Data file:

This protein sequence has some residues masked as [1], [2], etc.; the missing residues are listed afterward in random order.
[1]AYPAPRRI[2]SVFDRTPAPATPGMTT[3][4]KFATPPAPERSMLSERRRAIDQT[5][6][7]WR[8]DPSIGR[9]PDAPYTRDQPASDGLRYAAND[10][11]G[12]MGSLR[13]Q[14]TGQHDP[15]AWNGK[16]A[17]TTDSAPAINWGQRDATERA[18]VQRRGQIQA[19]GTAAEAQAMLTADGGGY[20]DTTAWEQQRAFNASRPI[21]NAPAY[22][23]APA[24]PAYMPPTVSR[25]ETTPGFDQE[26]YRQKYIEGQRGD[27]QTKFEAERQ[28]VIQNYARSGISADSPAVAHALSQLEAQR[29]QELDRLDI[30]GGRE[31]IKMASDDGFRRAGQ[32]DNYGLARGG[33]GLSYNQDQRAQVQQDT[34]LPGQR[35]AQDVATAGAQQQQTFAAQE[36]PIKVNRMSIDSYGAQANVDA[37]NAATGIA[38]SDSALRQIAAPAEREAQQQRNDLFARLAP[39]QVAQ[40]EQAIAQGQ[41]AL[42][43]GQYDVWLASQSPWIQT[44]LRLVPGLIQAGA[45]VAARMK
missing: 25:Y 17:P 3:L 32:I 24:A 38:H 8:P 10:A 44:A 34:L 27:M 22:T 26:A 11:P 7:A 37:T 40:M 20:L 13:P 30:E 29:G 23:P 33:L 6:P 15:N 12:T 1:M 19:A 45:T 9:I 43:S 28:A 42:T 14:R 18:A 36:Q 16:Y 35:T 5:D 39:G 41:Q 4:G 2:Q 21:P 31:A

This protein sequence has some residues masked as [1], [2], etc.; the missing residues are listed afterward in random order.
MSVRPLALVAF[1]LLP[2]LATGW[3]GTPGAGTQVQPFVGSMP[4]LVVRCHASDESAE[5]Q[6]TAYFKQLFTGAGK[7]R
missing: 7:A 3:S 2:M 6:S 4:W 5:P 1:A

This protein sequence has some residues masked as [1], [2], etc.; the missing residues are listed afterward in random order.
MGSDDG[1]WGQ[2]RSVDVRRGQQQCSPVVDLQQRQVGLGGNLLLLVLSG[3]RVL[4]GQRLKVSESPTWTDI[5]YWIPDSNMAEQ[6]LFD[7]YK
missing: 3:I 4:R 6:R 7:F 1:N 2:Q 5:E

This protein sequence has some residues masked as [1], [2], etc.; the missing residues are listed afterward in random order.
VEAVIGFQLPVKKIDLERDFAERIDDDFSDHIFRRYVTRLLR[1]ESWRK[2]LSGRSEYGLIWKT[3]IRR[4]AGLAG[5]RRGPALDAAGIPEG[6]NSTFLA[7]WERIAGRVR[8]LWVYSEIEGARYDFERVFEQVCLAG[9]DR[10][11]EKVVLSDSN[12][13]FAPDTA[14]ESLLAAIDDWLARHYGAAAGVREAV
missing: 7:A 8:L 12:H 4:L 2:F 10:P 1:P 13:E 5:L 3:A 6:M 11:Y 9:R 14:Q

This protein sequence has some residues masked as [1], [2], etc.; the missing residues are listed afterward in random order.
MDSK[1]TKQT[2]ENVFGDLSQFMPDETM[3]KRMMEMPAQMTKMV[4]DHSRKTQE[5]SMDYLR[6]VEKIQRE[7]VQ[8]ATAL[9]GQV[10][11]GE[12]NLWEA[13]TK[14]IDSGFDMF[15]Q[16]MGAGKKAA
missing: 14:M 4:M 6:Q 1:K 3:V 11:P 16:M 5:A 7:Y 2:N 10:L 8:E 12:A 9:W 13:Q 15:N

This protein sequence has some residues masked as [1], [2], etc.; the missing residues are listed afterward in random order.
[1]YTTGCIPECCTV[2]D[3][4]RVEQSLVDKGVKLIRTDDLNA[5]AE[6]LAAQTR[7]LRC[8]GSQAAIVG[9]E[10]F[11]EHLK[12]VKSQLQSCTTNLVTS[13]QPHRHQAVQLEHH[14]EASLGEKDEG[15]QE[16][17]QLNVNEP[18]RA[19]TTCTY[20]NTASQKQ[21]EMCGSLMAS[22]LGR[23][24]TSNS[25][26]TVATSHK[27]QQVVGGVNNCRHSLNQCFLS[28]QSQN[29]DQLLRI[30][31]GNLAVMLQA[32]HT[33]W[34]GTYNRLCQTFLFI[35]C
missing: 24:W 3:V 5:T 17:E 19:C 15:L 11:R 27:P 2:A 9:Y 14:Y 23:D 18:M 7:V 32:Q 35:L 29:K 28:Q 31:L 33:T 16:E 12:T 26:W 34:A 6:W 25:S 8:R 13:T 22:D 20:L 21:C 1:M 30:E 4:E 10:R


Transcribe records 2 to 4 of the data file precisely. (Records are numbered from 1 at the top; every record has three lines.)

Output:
This protein sequence has some residues masked as [1], [2], etc.; the missing residues are listed afterward in random order.
MSVRPLALVAF[1]LLP[2]LATGW[3]GTPGAGTQVQPFVGSMP[4]LVVRCHASDESAE[5]Q[6]TAYFKQLFTGAGK[7]R
missing: 7:A 3:S 2:M 6:S 4:W 5:P 1:A

This protein sequence has some residues masked as [1], [2], etc.; the missing residues are listed afterward in random order.
MGSDDG[1]WGQ[2]RSVDVRRGQQQCSPVVDLQQRQVGLGGNLLLLVLSG[3]RVL[4]GQRLKVSESPTWTDI[5]YWIPDSNMAEQ[6]LFD[7]YK
missing: 3:I 4:R 6:R 7:F 1:N 2:Q 5:E

This protein sequence has some residues masked as [1], [2], etc.; the missing residues are listed afterward in random order.
VEAVIGFQLPVKKIDLERDFAERIDDDFSDHIFRRYVTRLLR[1]ESWRK[2]LSGRSEYGLIWKT[3]IRR[4]AGLAG[5]RRGPALDAAGIPEG[6]NSTFLA[7]WERIAGRVR[8]LWVYSEIEGARYDFERVFEQVCLAG[9]DR[10][11]EKVVLSDSN[12][13]FAPDTA[14]ESLLAAIDDWLARHYGAAAGVREAV
missing: 7:A 8:L 12:H 4:L 2:F 10:P 1:P 13:E 5:L 3:A 6:M 11:Y 9:R 14:Q